posted by mrbill at 7:43 AM on February 8, 2012 [1 favorite]


Those Nicole Cliffe reviews are fantastic; I'm so glad to have found them! Check out her take on Pamela Des Barres, here, I rolled. Yes of course I've read it. And Clan of the Cave Bear. Alas, or hurray, I've read almost all of them. Trashy books are one of my main drugs and funny reviews of trashy books are the bloody marys to treat the trash hangover.
posted by mygothlaundry at 8:26 AM on February 8, 2012 [2 favorites]


Somehow I managed to get through my teens without reading either Flowers In The Attic or even Judy Blume's Forever, and I was all the way into my junior year in high school before I got Clan Of The Cave Bear. Sometimes I think this was something I missed out on.

And yeah, Jean Auel was totally writing archeology fanfic.
posted by EmpressCallipygos at 8:35 AM on February 8, 2012 [1 favorite]


Her Joy of Sex write up is also hilarious, comments and all.
posted by ifjuly at 8:52 AM on February 8, 2012 [1 favorite]


Jeffrey Sconce reviewed 100 obscure and largely unloved books last year on Consumed and Judged

The combination of "obscure" and "largely unloved" saddens me and also makes me want to go out and hunt down some of those books to save them from their fate. (I was that sucker born on 8:30 p.m. back on a certain day in the sixties.)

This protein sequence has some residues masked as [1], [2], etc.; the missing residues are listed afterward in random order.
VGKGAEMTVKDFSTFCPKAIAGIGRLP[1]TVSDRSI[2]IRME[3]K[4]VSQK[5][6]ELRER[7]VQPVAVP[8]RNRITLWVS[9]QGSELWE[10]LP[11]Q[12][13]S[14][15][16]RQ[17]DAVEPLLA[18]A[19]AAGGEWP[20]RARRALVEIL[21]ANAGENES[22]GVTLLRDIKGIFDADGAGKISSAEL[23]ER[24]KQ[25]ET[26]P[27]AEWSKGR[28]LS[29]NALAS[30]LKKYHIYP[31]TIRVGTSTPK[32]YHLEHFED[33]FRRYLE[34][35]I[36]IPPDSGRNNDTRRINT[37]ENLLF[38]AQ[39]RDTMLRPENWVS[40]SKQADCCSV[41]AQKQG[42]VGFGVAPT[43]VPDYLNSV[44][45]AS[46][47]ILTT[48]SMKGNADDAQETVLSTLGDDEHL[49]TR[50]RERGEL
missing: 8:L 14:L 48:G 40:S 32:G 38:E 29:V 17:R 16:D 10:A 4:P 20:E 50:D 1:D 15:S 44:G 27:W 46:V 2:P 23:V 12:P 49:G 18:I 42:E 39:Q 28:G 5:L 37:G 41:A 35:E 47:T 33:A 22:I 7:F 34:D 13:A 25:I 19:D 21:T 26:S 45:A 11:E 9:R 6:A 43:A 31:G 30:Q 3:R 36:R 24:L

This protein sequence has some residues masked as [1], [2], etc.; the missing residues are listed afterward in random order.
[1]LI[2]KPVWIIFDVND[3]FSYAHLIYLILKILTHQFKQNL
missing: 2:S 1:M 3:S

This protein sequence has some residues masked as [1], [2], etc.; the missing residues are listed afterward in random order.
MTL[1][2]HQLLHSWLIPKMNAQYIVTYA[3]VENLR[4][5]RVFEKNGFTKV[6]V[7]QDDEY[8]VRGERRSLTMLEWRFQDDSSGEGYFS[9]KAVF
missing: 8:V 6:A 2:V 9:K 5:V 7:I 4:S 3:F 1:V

And then I would have yet more books on my never-to-be-finished pile...
posted by Currer Belfry at 9:14 AM on February 8, 2012


The best part of the Pamela Des Barres thing was that Michael Des Barres totally flipped out over it.

Oh, Murdoc. Don't make us sad.
posted by rewil at 9:19 AM on February 8, 2012 [1 favorite]


No one reads the first Clan book for the dirty parts - the only sex scenes in that one are a) not described in detail, and b) non-consensual (aka rape) and thus a huge turn-off. It's the sequels that have the sexy - and consensual - scenes (the end of the second book and the 3-5th books). Even then it's at a ratio of about 100 pages of plot and description to 3 pages of sex (which makes for very inefficient pornography). And, frankly, they make for good woman-centred hetero sex-education.

That said - I really liked the first Clan book as a child, even if Ayla is a bit of a Mary Sue (though no where near as much as the fourth and fifth books). It's a compelling growing-up story, all about over-coming challenges and becoming the best person you can be. The author gives her character serious challenges: she isn't the same as other people, she's dumb compared to the Neanderthals because her memory is poorer and she has to work 3 times as hard to learn, she has to teach herself how to hunt because no one else will teach her (because she's female) and she isn't as physically as strong as the Neanderthals are. Her Mary-Sue qualities in the later books are actually as a result of her struggles in the first two books - she struggles so much that she does become stronger and more knowledgeable than most of the non-Neanderthal women.